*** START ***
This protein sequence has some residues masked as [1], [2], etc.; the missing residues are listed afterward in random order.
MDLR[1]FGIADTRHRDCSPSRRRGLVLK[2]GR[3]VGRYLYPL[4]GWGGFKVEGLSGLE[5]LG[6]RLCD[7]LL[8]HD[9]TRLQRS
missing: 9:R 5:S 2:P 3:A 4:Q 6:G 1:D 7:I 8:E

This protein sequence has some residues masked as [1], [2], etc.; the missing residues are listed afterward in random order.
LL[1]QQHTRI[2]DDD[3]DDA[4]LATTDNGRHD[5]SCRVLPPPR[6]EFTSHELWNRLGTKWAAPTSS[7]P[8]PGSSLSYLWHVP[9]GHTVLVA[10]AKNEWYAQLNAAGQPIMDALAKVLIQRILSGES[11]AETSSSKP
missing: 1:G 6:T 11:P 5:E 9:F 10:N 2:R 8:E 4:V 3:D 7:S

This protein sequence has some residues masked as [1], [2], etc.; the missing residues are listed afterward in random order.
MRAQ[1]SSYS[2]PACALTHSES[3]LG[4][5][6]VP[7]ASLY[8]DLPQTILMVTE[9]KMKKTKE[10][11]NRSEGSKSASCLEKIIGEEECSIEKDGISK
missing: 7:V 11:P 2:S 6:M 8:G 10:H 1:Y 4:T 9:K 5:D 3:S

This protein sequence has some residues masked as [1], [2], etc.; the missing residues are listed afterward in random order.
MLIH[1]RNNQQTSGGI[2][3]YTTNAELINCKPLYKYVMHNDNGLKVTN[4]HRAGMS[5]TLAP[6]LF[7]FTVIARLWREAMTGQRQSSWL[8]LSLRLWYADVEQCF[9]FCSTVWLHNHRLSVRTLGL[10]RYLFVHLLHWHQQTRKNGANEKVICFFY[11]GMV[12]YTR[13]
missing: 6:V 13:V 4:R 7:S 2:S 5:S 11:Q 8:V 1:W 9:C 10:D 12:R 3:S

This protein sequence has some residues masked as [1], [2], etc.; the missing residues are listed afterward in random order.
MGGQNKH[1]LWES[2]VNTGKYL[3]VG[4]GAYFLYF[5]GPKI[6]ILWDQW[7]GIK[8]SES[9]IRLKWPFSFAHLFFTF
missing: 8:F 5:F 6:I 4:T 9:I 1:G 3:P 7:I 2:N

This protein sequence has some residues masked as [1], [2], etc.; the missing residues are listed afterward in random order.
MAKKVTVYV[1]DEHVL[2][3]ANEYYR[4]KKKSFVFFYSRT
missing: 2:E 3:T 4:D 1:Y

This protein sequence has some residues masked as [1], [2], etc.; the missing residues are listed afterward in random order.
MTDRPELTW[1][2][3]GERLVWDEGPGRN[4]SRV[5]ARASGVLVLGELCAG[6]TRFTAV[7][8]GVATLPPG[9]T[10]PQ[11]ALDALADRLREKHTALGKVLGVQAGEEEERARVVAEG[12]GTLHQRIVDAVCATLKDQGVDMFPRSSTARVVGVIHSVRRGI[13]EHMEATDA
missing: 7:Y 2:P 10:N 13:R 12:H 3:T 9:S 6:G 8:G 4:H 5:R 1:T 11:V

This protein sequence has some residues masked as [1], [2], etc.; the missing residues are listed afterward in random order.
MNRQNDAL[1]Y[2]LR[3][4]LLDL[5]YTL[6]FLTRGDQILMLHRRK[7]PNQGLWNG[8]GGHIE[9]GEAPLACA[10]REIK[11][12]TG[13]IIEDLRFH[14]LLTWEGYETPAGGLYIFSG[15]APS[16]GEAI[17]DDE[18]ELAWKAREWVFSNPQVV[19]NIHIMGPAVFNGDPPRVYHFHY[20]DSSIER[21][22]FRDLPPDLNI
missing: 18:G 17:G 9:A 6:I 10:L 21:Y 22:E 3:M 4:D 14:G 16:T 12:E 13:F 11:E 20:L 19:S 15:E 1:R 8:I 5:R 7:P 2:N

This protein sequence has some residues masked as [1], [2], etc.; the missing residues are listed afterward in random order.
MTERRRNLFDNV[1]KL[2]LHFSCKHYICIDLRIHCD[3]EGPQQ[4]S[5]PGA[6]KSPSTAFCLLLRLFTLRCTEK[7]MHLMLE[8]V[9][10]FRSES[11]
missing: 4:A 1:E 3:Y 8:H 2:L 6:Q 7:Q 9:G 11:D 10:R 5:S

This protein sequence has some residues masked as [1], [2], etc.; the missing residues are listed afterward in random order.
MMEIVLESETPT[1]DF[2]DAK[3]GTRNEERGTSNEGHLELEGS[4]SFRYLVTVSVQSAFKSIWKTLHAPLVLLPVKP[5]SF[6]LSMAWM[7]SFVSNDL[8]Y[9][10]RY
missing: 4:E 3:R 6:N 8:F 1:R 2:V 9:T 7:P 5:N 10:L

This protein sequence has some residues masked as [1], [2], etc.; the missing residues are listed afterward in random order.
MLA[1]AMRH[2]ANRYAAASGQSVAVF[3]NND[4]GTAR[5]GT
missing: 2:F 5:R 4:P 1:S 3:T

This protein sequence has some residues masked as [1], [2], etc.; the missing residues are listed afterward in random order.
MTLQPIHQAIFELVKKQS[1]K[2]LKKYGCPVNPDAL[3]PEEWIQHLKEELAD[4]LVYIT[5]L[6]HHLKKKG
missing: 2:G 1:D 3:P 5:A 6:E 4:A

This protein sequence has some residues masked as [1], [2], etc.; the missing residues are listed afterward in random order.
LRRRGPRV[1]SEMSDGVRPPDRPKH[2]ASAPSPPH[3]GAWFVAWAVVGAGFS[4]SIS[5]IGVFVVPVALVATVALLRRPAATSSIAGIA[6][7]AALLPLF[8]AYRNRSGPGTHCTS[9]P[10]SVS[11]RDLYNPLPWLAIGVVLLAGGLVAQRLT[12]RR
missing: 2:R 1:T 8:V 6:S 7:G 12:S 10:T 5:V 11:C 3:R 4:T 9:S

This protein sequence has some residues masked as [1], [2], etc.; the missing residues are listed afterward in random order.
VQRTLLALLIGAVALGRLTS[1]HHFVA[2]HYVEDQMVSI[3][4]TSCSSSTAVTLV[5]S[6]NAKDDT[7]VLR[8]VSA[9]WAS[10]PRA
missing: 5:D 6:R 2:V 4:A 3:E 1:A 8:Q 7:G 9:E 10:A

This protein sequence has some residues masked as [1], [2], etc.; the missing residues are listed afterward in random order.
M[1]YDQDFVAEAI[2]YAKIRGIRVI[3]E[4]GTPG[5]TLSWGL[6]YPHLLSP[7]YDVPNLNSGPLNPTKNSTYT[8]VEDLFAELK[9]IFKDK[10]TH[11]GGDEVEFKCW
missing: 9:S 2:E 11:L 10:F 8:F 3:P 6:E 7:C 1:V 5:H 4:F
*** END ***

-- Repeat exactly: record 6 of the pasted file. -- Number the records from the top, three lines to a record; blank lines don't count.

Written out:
This protein sequence has some residues masked as [1], [2], etc.; the missing residues are listed afterward in random order.
MAKKVTVYV[1]DEHVL[2][3]ANEYYR[4]KKKSFVFFYSRT
missing: 2:E 3:T 4:D 1:Y